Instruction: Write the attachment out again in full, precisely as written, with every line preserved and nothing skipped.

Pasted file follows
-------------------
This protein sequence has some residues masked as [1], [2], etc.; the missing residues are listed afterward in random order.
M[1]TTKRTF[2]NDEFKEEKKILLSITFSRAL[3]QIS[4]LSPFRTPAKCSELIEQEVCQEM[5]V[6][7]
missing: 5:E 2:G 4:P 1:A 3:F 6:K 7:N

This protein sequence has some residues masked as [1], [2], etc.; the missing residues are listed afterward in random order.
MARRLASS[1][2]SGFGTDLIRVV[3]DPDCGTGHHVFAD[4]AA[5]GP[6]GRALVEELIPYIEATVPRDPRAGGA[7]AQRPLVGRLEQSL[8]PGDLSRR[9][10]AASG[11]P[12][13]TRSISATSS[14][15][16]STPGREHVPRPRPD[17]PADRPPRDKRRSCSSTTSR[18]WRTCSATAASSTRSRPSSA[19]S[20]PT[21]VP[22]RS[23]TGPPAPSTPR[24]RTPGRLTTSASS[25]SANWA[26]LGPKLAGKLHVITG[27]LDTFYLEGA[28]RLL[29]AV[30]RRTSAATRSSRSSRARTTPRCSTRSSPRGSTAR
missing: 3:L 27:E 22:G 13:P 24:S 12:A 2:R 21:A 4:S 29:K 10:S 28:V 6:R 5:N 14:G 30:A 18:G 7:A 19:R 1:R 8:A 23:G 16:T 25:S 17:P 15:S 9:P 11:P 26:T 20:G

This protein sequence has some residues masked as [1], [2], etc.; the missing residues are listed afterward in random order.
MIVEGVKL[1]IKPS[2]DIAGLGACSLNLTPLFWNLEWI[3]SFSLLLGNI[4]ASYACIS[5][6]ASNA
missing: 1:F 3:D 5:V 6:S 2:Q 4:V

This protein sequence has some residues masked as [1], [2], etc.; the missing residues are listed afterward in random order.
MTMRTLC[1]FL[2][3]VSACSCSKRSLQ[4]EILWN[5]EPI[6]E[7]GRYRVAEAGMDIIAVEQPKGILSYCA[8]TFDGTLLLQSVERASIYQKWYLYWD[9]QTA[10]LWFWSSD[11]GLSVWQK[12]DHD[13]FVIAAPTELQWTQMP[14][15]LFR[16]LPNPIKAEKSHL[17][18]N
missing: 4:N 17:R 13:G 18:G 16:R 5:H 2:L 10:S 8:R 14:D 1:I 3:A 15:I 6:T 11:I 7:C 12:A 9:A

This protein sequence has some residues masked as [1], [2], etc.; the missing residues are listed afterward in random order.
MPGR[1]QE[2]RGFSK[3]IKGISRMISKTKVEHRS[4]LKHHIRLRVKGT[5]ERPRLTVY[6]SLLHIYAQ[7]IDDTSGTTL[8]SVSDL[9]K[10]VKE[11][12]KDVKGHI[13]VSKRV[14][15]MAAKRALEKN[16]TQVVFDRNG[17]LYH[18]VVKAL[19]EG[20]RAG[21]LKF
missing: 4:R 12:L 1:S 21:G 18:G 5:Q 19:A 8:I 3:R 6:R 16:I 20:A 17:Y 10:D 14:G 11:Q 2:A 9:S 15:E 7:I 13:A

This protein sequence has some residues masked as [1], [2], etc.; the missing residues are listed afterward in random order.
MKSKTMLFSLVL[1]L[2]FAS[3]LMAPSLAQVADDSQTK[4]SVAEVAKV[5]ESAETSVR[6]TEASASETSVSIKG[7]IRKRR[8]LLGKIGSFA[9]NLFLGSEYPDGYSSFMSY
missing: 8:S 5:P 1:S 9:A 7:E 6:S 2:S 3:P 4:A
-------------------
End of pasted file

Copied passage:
This protein sequence has some residues masked as [1], [2], etc.; the missing residues are listed afterward in random order.
M[1]TTKRTF[2]NDEFKEEKKILLSITFSRAL[3]QIS[4]LSPFRTPAKCSELIEQEVCQEM[5]V[6][7]
missing: 5:E 2:G 4:P 1:A 3:F 6:K 7:N

This protein sequence has some residues masked as [1], [2], etc.; the missing residues are listed afterward in random order.
MARRLASS[1][2]SGFGTDLIRVV[3]DPDCGTGHHVFAD[4]AA[5]GP[6]GRALVEELIPYIEATVPRDPRAGGA[7]AQRPLVGRLEQSL[8]PGDLSRR[9][10]AASG[11]P[12][13]TRSISATSS[14][15][16]STPGREHVPRPRPD[17]PADRPPRDKRRSCSSTTSR[18]WRTCSATAASSTRSRPSSA[19]S[20]PT[21]VP[22]RS[23]TGPPAPSTPR[24]RTPGRLTTSASS[25]SANWA[26]LGPKLAGKLHVITG[27]LDTFYLEGA[28]RLL[29]AV[30]RRTSAATRSSRSSRARTTPRCSTRSSPRGSTAR
missing: 3:L 27:E 22:G 13:P 24:S 12:A 2:R 21:A 4:S 29:K 10:S 28:V 6:R 5:N 14:G 30:A 18:G 7:A 19:R 1:R 8:A 23:G 16:T 25:S 17:P 15:S 9:P 11:P 26:T 20:G

This protein sequence has some residues masked as [1], [2], etc.; the missing residues are listed afterward in random order.
MIVEGVKL[1]IKPS[2]DIAGLGACSLNLTPLFWNLEWI[3]SFSLLLGNI[4]ASYACIS[5][6]ASNA
missing: 1:F 3:D 5:V 6:S 2:Q 4:V

This protein sequence has some residues masked as [1], [2], etc.; the missing residues are listed afterward in random order.
MTMRTLC[1]FL[2][3]VSACSCSKRSLQ[4]EILWN[5]EPI[6]E[7]GRYRVAEAGMDIIAVEQPKGILSYCA[8]TFDGTLLLQSVERASIYQKWYLYWD[9]QTA[10]LWFWSSD[11]GLSVWQK[12]DHD[13]FVIAAPTELQWTQMP[14][15]LFR[16]LPNPIKAEKSHL[17][18]N
missing: 4:N 17:R 13:G 18:G 16:R 5:H 2:L 10:S 8:R 14:D 1:I 3:A 15:I 6:T 11:I 7:C 12:A 9:A

This protein sequence has some residues masked as [1], [2], etc.; the missing residues are listed afterward in random order.
MPGR[1]QE[2]RGFSK[3]IKGISRMISKTKVEHRS[4]LKHHIRLRVKGT[5]ERPRLTVY[6]SLLHIYAQ[7]IDDTSGTTL[8]SVSDL[9]K[10]VKE[11][12]KDVKGHI[13]VSKRV[14][15]MAAKRALEKN[16]TQVVFDRNG[17]LYH[18]VVKAL[19]EG[20]RAG[21]LKF
missing: 4:R 12:L 1:S 21:G 18:G 5:Q 19:A 8:I 3:R 6:R 16:I 20:A 17:Y 10:D 14:G 11:Q 2:A 9:S 15:E 7:I 13:A

This protein sequence has some residues masked as [1], [2], etc.; the missing residues are listed afterward in random order.
MKSKTMLFSLVL[1]L[2]FAS[3]LMAPSLAQVADDSQTK[4]SVAEVAKV[5]ESAETSVR[6]TEASASETSVSIKG[7]IRKRR[8]LLGKIGSFA[9]NLFLGSEYPDGYSSFMSY
missing: 8:S 5:P 1:S 9:A 7:E 6:S 2:S 3:P 4:A